The oft-nostalgic Netflix series succeeds in Season 4 by treating adolescence as the torturous experience it is for those who don’t fit in.
4. “Cloudbusting” (1985)
Kate Bush, “Cloudbusting” video
Wilhelm Reich was a psychoanalyst and inventor who claimed to have built a rain-making machine called the Cloudbuster. Bush wrote the song, from her album “Hounds of Love,” from the perspective of Reich’s son — “Every time it rains / You’re here in my head.” For the video, Bush collaborated with director and Monty Python member Terry Gilliam to build a Cloudbuster as they imagined it would look.
5. “Hounds of Love” (1985)
Kate Bush, “Hounds of Love” video
Opening with a sampled line from the British 1957 horror movie “Night of the Demon” — “It’s in the trees! It’s coming!” — the title track from “Hounds of Love” is sequenced to follow “Running Up That Hill.” A song about wanting to fall in love, she harnesses spooky nighttime dog packs as a metaphor for her fear. In addition to writing and producing the song, Bush directed the video, which riffs on Alfred Hitchcock’s “The 39 Steps.”
6. “Don’t Give Up” (1986)
Peter Gabriel feat. Kate Bush, “Don’t Give Up” video
Asked about his favorite Kate Bush moment, none other than former teen idol Donny Osmond admitted to being a member of the Bush tribe — through Peter Gabriel’s 1986 song from “So.” “The title of ‘Don’t Give Up,’ Kate Bush’s duet with Peter Gabriel, let alone the lyrics, could be the mantra for every person with the desire to make it in show business,” Osmond told the British newspaper the Independent. Osmond added that as he was trying to restart his career after being a child sensation, “Don’t Give Up” “helped through those difficult years.”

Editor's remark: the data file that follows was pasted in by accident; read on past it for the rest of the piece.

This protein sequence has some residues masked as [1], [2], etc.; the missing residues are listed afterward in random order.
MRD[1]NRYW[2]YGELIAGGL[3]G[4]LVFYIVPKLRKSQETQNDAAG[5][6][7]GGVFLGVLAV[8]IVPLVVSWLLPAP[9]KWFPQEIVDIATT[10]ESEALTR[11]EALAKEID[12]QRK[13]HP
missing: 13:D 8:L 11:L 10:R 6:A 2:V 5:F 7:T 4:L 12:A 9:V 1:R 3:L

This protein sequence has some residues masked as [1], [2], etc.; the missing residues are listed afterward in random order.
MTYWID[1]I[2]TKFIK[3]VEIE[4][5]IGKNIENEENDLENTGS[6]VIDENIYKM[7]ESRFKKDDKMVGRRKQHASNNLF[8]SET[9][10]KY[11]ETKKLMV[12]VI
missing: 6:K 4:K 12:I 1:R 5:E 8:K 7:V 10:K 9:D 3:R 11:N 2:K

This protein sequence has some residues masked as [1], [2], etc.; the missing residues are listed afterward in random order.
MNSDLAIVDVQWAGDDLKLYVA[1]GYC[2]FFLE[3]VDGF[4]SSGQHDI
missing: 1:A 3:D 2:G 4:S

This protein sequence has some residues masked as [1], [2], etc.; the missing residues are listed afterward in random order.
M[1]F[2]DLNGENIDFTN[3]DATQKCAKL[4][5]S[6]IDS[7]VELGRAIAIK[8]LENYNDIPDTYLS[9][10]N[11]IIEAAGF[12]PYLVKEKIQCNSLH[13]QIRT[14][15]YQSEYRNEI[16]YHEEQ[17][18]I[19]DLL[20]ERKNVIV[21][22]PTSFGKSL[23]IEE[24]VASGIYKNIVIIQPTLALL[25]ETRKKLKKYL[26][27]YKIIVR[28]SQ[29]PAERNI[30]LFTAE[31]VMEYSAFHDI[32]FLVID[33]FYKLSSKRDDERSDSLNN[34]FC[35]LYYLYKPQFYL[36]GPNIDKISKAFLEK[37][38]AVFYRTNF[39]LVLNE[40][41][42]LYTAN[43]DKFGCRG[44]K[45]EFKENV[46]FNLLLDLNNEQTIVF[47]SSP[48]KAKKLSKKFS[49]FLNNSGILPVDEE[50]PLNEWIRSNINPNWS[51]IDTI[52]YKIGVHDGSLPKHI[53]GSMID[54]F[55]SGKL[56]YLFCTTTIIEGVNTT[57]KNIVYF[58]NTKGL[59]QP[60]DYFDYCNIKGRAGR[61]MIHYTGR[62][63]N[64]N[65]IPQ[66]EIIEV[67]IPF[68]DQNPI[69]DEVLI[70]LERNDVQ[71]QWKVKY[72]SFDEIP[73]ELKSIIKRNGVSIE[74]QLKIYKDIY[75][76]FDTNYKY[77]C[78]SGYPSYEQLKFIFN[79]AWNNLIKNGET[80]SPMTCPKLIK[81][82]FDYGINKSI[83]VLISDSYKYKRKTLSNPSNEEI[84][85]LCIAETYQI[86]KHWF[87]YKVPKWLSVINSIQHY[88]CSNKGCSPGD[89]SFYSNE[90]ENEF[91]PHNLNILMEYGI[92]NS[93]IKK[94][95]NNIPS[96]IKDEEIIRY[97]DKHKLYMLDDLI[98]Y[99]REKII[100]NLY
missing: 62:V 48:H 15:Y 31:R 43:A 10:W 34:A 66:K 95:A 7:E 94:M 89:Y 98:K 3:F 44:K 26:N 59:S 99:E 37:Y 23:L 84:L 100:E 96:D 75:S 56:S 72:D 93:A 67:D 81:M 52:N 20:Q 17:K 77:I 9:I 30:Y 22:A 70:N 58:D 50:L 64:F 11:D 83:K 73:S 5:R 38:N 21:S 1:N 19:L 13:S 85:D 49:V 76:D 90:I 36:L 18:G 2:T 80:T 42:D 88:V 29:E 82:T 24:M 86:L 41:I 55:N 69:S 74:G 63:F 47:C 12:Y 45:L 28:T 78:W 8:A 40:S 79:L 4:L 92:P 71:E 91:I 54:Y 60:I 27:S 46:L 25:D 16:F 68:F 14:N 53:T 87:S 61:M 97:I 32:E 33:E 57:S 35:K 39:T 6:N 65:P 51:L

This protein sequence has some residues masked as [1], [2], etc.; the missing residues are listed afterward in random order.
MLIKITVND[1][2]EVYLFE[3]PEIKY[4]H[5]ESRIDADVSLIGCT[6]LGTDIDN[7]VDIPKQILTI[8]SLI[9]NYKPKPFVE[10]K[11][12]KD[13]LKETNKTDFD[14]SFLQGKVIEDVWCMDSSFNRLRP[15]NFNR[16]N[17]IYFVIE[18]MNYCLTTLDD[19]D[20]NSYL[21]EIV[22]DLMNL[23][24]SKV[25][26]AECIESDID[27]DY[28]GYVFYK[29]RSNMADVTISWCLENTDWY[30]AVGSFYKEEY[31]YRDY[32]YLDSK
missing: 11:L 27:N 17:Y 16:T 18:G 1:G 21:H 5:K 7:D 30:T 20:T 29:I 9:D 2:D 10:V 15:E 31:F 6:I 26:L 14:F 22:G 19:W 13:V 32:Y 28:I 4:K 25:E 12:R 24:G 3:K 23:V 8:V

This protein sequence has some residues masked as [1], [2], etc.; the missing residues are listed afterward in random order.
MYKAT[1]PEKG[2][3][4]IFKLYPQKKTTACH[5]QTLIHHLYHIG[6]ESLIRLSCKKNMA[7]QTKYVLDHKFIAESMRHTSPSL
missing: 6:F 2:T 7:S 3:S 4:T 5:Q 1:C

7. “The Sensual World” (1989)
Kate Bush, “The Sensual World”
The title track to Bush’s exquisite 1989 album is as alluring as you might hope, with references to peaches, flesh, flowers and “arrows of desire.” The entirety of “The Sensual World” album delves into longing, lust and the challenges and pursuit thereof.
8. “Why Should I Love You?” (1993)
Kate Bush, “Why Should I Love You”
Bush invited avowed admirer Prince to sing background on “Why Should I Love You?” for her 1993 album, “The Red Shoes,” and sent him the track. What he returned, somewhat presumptuously, was a totally remixed, reworked version. Bush then sprinkled her equally skilled production magic into Prince’s take and the result is a brilliant union.
9. “Deeper Understanding” (2011)
Kate Bush - Deeper Understanding - Official Video
For her 2011 album, “Director’s Cut,” Bush returned to earlier work to reimagine and rerecord 11 songs. “Deeper Understanding” was first recorded for “The Sensual World,” and concerns a love affair between a man and his computer. “More and more people are having less contact with human beings. We spend all day with machines; all night with machines,” she said, quite portentously, in a 1989 radio interview.
10. “And Dream of Sheep (Live)” (2016)
Kate Bush - And Dream of Sheep (Live) - Official Video
In 2014, the notably reclusive Bush returned to the stage with “Before the Dawn,” a 22-date live production at the Hammersmith Apollo in London. When filming the video for “And Dream of Sheep,” about someone lost at sea, Bush was reclined in a water tank in a production studio, according to notes accompanying the clip. “However it became more realistic than Kate had imagined. She spent so long in the water during the first day of filming that she contracted mild hypothermia. She recovered after a day off and carried on filming.”